But this hope in the Lord’s coming to save is not for the exiled Israelites alone.  Isaiah also prophesies that when the Lord comes, “Then the eyes of the blind shall be opened, and the ears of the deaf unstopped; then shall the lame man leap like a deer, and the tongue of the mute sing for joy.”  In the days of Jesus, John the Baptist came baptizing and preaching repentance.  John was preparing a royal highway for the Lord to come and save them.  John saw the Holy Spirit descend upon Jesus at His baptism in the Jordan.  John pointed to Jesus as the one who, like Cyrus, would come with vengeance and judge their enemies, but who would also free them from their oppression.  But in today’s Gospel reading, John is languishing in prison on death row for preaching against Herod’s adultery.  John is enduring a tough season, but he doesn’t see Jesus judging their enemies.  John begins to wonder whether Jesus is really the Lord’s Messiah.  So he sends his disciples to ask Jesus, “Are you the one who is to come, or shall we look for another?”  Now Jesus could have just claimed, “Yeah, I’m the guy,” without offering any proof.  But instead, Jesus says,“Go and tell John what you hear and see: the blind receive their sight and the lame walk, lepers are cleansed and the deaf hear, and the dead are raised up, and the poor have good news preached to them. And blessed is the one who is not offended by me.”  Jesus proves to John that He is the Messiah by doing the miracles that Isaiah prophesied the Lord would do when He came.  Jesus is opening the eyes of the blind and unstopping the ears of the deaf.  By His healing, the lame leap like a deer, and the tongue of the mute sing for joy.  Jesus is even raising the dead.  These words of Jesus, fulfilling the words of Isaiah, give John hope.  John knows that the Lord is not just coming to save, but Lord has now come in the person of Jesus, the Son of God.  This hope in the Lord gets John through this difficult time of imprisonment.  He knows that better days are coming.  He believes that the Lord will even get him through beheading and death because Jesus raises the dead.  John has hope.

            Now I don’t know what difficult season that you’re passing through in life.  It’s probably somewhere between gloomy weather and being exiled to a foreign land or being imprisoned and beheaded.  Maybe its being bullied at school or persecuted at work.  You might feel all alone, exiled from family.  As you’re walking along the path of life, the devil is there like a roaring lion seeking to devour you with temptation or guilt.  Maybe you’re being treated for cancer or taking medication for a health condition.  Worse yet, you may have an ailment that can’t be treated.  You’re losing your sight, your hearing, your voice, or your ability to walk.  All these things give you an anxious and worried heart.  You’re afraid about what the future holds or maybe a little depressed.  How will you get through this troubled season of life?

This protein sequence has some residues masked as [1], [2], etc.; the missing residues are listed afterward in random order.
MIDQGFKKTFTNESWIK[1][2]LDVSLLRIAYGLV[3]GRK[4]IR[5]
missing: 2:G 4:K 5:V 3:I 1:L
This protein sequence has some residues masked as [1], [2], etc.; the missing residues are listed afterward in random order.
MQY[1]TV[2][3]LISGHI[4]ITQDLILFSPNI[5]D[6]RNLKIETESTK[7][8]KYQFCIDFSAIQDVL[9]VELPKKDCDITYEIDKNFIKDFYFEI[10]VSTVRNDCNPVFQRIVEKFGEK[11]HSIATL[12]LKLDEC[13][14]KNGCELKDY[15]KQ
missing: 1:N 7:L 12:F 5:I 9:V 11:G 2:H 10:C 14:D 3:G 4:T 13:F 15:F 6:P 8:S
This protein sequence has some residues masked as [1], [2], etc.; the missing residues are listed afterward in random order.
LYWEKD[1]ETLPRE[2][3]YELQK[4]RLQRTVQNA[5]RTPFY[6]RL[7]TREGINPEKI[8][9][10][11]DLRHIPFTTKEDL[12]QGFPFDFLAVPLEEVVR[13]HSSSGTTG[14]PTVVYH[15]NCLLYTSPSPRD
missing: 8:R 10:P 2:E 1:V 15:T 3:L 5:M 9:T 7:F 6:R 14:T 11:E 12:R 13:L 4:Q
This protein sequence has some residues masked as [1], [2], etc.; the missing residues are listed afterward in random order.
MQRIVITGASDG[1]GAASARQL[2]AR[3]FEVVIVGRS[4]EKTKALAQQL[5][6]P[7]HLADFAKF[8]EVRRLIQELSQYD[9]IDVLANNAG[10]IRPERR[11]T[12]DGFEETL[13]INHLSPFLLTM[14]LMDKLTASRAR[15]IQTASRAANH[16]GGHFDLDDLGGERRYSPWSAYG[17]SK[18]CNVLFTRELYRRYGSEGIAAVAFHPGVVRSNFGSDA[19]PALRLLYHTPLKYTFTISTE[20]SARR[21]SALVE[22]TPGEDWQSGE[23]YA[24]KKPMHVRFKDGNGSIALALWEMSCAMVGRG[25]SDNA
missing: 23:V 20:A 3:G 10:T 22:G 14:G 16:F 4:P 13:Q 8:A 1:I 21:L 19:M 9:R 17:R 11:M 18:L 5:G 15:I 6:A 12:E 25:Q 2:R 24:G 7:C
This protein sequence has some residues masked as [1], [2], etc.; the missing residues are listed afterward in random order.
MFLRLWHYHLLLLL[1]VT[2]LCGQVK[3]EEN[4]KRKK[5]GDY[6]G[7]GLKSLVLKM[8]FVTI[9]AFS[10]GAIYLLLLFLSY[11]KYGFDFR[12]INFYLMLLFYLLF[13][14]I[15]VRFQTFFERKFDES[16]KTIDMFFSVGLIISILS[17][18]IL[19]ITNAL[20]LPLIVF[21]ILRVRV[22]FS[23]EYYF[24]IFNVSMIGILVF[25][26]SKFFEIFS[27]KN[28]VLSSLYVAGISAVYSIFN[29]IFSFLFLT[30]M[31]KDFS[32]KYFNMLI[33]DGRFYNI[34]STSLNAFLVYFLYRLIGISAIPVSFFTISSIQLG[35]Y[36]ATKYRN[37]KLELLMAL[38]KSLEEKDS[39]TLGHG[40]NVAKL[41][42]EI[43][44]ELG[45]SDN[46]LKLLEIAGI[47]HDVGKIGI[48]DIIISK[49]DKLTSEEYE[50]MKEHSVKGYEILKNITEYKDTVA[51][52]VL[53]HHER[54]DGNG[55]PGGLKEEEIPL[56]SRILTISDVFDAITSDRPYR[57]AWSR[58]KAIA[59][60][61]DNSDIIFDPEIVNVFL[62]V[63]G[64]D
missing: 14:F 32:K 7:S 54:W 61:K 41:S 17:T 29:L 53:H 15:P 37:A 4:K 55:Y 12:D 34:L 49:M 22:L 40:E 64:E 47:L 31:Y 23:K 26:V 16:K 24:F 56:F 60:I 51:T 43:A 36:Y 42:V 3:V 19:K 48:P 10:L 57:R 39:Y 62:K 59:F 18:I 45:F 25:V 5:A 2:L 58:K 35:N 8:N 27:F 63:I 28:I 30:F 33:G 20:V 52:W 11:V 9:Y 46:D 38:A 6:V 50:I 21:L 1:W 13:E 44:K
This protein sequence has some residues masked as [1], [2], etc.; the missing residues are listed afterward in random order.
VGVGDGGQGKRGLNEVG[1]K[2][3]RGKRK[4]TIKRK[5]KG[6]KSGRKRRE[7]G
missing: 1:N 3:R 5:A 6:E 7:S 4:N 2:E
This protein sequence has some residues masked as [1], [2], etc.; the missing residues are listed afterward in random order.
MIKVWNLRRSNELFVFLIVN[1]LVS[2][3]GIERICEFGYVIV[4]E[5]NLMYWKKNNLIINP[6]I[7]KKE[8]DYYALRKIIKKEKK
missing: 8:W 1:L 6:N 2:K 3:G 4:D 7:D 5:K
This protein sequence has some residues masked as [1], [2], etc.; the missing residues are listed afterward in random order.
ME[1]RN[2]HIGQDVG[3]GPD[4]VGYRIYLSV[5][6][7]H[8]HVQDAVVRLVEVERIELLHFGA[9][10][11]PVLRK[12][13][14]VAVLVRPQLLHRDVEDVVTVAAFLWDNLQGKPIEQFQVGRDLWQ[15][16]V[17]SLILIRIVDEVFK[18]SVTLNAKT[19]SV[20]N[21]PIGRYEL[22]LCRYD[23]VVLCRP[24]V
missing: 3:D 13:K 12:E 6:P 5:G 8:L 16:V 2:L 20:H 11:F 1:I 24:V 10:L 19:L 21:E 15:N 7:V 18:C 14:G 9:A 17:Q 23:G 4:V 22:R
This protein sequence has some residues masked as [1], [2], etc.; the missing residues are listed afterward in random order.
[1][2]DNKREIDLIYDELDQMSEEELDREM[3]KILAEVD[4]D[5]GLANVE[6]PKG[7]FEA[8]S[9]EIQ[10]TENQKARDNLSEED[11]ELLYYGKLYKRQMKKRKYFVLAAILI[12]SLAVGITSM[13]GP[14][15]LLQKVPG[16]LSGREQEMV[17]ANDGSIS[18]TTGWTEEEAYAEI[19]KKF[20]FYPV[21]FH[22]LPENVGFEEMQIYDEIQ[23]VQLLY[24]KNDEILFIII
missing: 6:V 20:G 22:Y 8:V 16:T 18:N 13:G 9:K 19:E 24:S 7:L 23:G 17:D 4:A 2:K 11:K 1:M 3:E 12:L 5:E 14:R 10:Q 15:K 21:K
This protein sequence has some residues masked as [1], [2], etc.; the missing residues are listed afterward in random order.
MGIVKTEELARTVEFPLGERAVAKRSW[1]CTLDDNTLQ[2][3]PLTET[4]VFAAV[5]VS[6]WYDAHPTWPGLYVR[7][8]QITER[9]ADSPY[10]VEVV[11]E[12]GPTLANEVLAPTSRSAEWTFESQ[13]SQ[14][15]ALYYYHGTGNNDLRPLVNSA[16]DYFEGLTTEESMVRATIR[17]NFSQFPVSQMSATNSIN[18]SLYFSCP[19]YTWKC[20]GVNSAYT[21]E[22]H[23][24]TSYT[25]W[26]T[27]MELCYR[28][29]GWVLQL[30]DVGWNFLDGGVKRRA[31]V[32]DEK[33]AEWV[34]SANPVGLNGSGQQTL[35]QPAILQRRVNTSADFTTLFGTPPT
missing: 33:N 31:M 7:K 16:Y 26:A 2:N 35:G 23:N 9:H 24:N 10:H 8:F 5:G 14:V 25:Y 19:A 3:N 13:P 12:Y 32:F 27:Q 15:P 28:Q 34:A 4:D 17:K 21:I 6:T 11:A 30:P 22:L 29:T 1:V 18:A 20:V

Well, just like the coming change of seasons gives us hope, so we have hope in this season of Advent.  Advent means coming.  In this season of Advent, we’re looking forward with hope to the coming of the Lord to save us.  We remember the Lord’s first coming as a baby at Christmas.  The Son of God became flesh, became a child, and became a man.  Upon the cross, God the Father came and poured out all His vengeance, not upon us, His enemies, but upon His only Son.  And then the Lord came with His recompense, not His compensation for our suffering, but His compensation for Christ’s suffering.  God rewards us with forgiveness of sins and welcomes us into His family of believers because of Christ’s first Advent, His first coming.

            But also, in this season of Advent, we look forward with hope to the Lord’s second Advent, His second coming.  On the Last Day the Lord Jesus will come with vengeance against the enemies of His people, those who bullied or persecuted you for your faith in Christ.  The Lord will come with vengeance against our enemy the devil and cast that lion into the abyss of hell.  And finally, the Lord will come with vengeance against the final enemy of death.  The Lord will raise our body free from any ailment.  Christ will restore our sight, our hearing, and our limbs so that His redeemed may walk on the highway to heaven.  We’ll leap like deer and sing for joy as we safely come to Zion, the holy city above.  The ransomed of the Lord will return with everlasting joy upon our heads for we “shall see the glory of the Lord, the majesty of our God.”

            These are the words and promises of God which get us through the troubled seasons of life.  Just like the change of seasons bring the rains and the spring, the Lord is bringing change for the better.  So for you who have an anxious heart, “Be strong; fear not!  Behold, your God will come and save you.”  We do have hope, hope in the Lord’s coming to save us.  Amen.

            The peace of God which passes all understanding keep your hearts and minds in Christ Jesus.  Amen.